9:30 p.m. CDT Tuesday, Sept. 8, 2009
Mission Control Center, Houston, Texas
STS-128 MCC Status Report #23
HOUSTON – The population aboard the International Space Station is back to six following the departure of the space shuttle Discovery and its seven-member crew at 2:26 p.m. CDT today.

Pilot Kevin Ford guided Discovery through a full fly-around of the orbiting outpost, using only the primary reaction control system steering jets. The smaller vernier jets were disabled before the shuttle docked to the station because of a small leak in one jet.

The shuttle crew’s newest member, Mission Specialist Tim Kopra, is returning to Earth after 44 days as a member of the station’s Expedition 20 crew, while his replacement, Nicole Stott, begins a three-month stay in orbit.

After delivering 7.5 tons of scientific equipment, food and other supplies for use by the station crew, the shuttle is returning home with 2.5 tons of specimens, used equipment and trash. The Leonardo multi-purpose logistics module contains 2,412 pounds of return cargo, and the used ammonia tank assembly and European Technology Exposure Facility account for another 1,950 pounds in the unpressurized cargo bay. Discovery’s middeck also is carrying 861 pounds of cargo home to Earth.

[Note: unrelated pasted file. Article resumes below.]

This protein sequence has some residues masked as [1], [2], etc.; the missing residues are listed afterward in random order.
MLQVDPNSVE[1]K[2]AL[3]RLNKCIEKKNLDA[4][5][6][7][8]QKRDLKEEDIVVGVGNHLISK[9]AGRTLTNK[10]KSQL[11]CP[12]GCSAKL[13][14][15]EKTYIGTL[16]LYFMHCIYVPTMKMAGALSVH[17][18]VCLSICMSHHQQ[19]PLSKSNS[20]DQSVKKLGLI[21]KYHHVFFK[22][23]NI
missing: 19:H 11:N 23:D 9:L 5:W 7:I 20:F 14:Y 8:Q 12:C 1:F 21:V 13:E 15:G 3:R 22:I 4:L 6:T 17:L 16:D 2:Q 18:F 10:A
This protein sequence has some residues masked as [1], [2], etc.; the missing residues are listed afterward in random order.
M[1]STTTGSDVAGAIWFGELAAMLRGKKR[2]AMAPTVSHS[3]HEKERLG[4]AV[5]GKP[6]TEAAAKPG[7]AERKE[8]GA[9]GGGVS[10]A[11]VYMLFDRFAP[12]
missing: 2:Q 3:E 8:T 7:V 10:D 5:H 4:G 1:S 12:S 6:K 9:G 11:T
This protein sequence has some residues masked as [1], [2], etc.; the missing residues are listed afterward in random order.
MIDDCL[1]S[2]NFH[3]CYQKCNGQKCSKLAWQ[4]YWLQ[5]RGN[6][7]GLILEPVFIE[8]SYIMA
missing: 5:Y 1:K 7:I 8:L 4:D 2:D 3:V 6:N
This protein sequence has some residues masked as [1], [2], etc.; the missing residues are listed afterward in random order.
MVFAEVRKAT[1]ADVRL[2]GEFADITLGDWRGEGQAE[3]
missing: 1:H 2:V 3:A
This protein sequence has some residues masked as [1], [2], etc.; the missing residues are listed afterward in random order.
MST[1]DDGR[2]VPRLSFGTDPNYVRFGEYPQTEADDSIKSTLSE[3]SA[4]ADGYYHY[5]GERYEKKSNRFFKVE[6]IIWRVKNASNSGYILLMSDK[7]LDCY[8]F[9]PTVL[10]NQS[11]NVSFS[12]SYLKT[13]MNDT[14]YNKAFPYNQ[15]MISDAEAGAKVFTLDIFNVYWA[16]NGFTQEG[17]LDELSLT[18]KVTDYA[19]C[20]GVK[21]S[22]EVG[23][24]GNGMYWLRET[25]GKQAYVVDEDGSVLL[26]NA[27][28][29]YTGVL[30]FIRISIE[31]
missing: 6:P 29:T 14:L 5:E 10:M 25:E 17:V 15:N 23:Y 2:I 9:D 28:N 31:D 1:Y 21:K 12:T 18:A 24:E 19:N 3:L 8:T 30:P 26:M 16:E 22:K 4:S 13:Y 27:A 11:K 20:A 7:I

Discovery’s crew is now in the process of examining its heat shield one last time using the shuttle’s robotic arm, its 50-foot-long extension boom and sophisticated sensors. Once complete, the astronauts will stow both the boom and Canadarm back in the payload bay.

The space station crew will enjoy a day off tomorrow to rest up after the busy assembly mission. They’ll also prepare for the arrival of the next cargo delivery vehicle, the Japanese H-II Transfer Vehicle, scheduled for launch from Tanegashima, Japan, at 12:01 a.m. Thursday.

The shuttle crew is due to go to sleep about 2 a.m. Wednesday. The next shuttle status report will be issued after the crew awakens at 9:59 a.m., or earlier if events warrant.

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